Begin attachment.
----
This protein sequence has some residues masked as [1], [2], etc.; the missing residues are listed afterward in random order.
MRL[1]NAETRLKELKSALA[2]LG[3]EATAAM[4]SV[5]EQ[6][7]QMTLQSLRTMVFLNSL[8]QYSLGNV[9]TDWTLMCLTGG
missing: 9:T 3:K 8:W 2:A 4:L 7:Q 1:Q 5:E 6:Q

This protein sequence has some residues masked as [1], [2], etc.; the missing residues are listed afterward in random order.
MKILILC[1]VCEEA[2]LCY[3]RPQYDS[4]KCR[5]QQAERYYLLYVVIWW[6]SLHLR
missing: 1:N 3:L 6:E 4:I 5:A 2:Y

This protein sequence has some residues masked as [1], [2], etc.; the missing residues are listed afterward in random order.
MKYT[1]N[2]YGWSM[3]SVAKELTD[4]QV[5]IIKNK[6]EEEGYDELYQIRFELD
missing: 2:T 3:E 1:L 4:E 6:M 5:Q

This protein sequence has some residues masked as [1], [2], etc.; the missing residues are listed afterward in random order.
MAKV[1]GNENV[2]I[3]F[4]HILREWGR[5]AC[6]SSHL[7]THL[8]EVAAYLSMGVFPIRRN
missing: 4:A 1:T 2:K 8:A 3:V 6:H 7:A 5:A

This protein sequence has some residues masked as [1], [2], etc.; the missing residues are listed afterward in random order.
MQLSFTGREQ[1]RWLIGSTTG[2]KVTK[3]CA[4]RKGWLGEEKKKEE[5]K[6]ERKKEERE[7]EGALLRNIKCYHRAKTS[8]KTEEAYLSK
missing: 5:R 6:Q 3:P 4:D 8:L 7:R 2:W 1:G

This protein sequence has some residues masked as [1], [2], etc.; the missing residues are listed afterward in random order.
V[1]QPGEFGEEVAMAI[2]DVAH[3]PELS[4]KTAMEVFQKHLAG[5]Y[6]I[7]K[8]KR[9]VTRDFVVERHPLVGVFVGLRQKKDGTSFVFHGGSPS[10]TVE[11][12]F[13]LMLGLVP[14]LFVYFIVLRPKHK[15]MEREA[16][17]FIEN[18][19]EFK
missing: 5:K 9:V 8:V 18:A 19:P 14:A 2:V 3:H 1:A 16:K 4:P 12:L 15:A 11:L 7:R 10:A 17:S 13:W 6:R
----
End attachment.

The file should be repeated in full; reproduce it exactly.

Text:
This protein sequence has some residues masked as [1], [2], etc.; the missing residues are listed afterward in random order.
MRL[1]NAETRLKELKSALA[2]LG[3]EATAAM[4]SV[5]EQ[6][7]QMTLQSLRTMVFLNSL[8]QYSLGNV[9]TDWTLMCLTGG
missing: 9:T 3:K 8:W 2:A 4:L 7:Q 1:Q 5:E 6:Q

This protein sequence has some residues masked as [1], [2], etc.; the missing residues are listed afterward in random order.
MKILILC[1]VCEEA[2]LCY[3]RPQYDS[4]KCR[5]QQAERYYLLYVVIWW[6]SLHLR
missing: 1:N 3:L 6:E 4:I 5:A 2:Y

This protein sequence has some residues masked as [1], [2], etc.; the missing residues are listed afterward in random order.
MKYT[1]N[2]YGWSM[3]SVAKELTD[4]QV[5]IIKNK[6]EEEGYDELYQIRFELD
missing: 2:T 3:E 1:L 4:E 6:M 5:Q

This protein sequence has some residues masked as [1], [2], etc.; the missing residues are listed afterward in random order.
MAKV[1]GNENV[2]I[3]F[4]HILREWGR[5]AC[6]SSHL[7]THL[8]EVAAYLSMGVFPIRRN
missing: 4:A 1:T 2:K 8:A 3:V 6:H 7:A 5:A

This protein sequence has some residues masked as [1], [2], etc.; the missing residues are listed afterward in random order.
MQLSFTGREQ[1]RWLIGSTTG[2]KVTK[3]CA[4]RKGWLGEEKKKEE[5]K[6]ERKKEERE[7]EGALLRNIKCYHRAKTS[8]KTEEAYLSK
missing: 5:R 6:Q 3:P 4:D 8:L 7:R 2:W 1:G

This protein sequence has some residues masked as [1], [2], etc.; the missing residues are listed afterward in random order.
V[1]QPGEFGEEVAMAI[2]DVAH[3]PELS[4]KTAMEVFQKHLAG[5]Y[6]I[7]K[8]KR[9]VTRDFVVERHPLVGVFVGLRQKKDGTSFVFHGGSPS[10]TVE[11][12]F[13]LMLGLVP[14]LFVYFIVLRPKHK[15]MEREA[16][17]FIEN[18][19]EFK
missing: 5:K 9:V 8:V 18:A 19:P 14:A 2:V 3:H 1:A 16:K 4:P 12:L 15:A 11:L 7:R 10:A 17:S 13:W 6:R